One of the ways, to cut the stage fright short is the 'Standing Swing' where we instinctively move in hips in, hips out position, like kids reading out in class. Its a way to trick the body into thinking we are in the fecal position.
Secondly, stage fright can be overcome with that rare pause, where after finishing a paragraph, you take in a deep breath, amateurs rarely do it, and intend to carry on, as if they would miss the train.
Thirdly, the tempo matters a lot, often, people try to go faster then their normal speaking speed, to which they are not accustomed to, leading into a unneeded stress on the brain to connect, produce and understand faster, leading to a mental stamina drain.
A good way around the first time stage fright, written in books is the "talk to your friend in the crowd" technique.
Always, you would find that kind soul in the crowd, looking dead into your eyes, and giving you a validation nod, each time you speak, very often, this is someone you have a good relationship with, a friend, family or admirer. Just look into his eyes, and start talking, forget the rest of the crowd, as he agrees to everything you say, you would find it easier to deliver your speech.
A side technique, that requires preparation is to keep the contents of your speech simple, and short. Don't use words you are not familiar with, use the words, you most often use, even if you have to be a bit repetitive, your first speech needs to do a good job, don't aspire to be JFK on your first shot.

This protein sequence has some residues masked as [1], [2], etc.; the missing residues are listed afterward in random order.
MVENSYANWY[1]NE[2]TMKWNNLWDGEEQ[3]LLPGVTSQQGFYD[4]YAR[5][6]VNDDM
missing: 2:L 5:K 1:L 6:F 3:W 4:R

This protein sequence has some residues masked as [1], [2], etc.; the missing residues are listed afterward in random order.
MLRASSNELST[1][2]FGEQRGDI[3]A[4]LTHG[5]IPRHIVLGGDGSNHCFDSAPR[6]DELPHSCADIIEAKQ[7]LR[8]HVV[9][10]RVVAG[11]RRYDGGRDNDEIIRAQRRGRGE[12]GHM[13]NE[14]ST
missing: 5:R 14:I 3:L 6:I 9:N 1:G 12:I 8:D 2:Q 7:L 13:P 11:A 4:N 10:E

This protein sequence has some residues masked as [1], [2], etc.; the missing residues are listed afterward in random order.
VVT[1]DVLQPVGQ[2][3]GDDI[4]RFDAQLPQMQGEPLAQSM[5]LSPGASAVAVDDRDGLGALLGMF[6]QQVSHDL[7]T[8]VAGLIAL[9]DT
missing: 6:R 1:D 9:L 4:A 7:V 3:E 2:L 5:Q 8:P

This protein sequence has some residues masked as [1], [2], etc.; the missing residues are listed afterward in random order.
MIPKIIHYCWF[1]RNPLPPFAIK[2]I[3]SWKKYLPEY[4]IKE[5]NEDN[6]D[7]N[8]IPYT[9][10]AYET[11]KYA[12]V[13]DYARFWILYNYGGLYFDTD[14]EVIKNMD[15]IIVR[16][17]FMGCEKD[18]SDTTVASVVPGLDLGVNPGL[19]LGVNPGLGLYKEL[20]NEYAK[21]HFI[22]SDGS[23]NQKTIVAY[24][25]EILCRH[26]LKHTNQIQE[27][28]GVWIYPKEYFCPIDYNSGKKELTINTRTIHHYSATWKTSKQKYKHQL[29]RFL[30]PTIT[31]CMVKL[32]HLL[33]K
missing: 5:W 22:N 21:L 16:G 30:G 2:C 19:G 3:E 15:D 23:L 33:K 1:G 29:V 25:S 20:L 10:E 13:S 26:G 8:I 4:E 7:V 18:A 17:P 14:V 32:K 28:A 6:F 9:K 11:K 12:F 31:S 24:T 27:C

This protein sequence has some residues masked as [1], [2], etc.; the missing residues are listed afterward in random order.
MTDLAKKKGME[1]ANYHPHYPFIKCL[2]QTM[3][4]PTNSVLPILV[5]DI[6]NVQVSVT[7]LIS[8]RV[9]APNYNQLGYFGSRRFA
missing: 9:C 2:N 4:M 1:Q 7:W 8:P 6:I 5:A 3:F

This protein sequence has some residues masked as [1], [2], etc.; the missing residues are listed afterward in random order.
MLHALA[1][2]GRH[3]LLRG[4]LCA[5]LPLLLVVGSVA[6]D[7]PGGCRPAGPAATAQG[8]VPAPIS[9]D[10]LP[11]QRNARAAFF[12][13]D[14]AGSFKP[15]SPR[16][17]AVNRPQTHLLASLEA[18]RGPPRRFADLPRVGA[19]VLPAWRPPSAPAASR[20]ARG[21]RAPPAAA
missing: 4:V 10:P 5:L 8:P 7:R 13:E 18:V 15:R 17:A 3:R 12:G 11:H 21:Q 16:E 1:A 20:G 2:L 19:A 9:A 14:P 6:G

Thats interesting. Public speaking advice from politicians would be awesome. They have to deliver moving speeches and be able to respond intelligently on the spot to questions they haven't heard before. I'm sure they would have a lot of great advice on how to deal with stage fright and think clearly in those situations.
Besides, polititians have teams who prepare everything regarding their image, speech, questions and responses, so they can focus on performing.
I didn't do anything fancy to get over my stage fright. I simply took every opportunity to speak publicly that came my way. I knew I was going to suck, but I also decided that the only way to stop sucking was to force myself to get better at it.
Each time, I tried to focus on one specific area of concern, e.g. talking too fast. I would practice giving the talk very slowly and record myself talking. That turned out to be very helpful, because I realized that I was actually talking a lot faster than I thought I was talking. Repeatedly doing this helped me to recalibrate my perception of how fast I was talking.
Over the past several years, I've noticed a few things:
* My pre-speech anxiety has declined from full-on trembling hands, quavery voice, nausea and so on to a mild nervous excitement that I can manage with slow, deep breathing. Once you've actually experienced giving a terrible talk, you get a more realistic (i.e. less catastrophic) sense of how bad it is.
* My talks themselves definitely suck less than they used to. I'm still not what you could call a good public speaker, but at least I look and sound reasonably comfortable on stage. I've gotten slower, though not slow enough, and I am generally able to stay on message.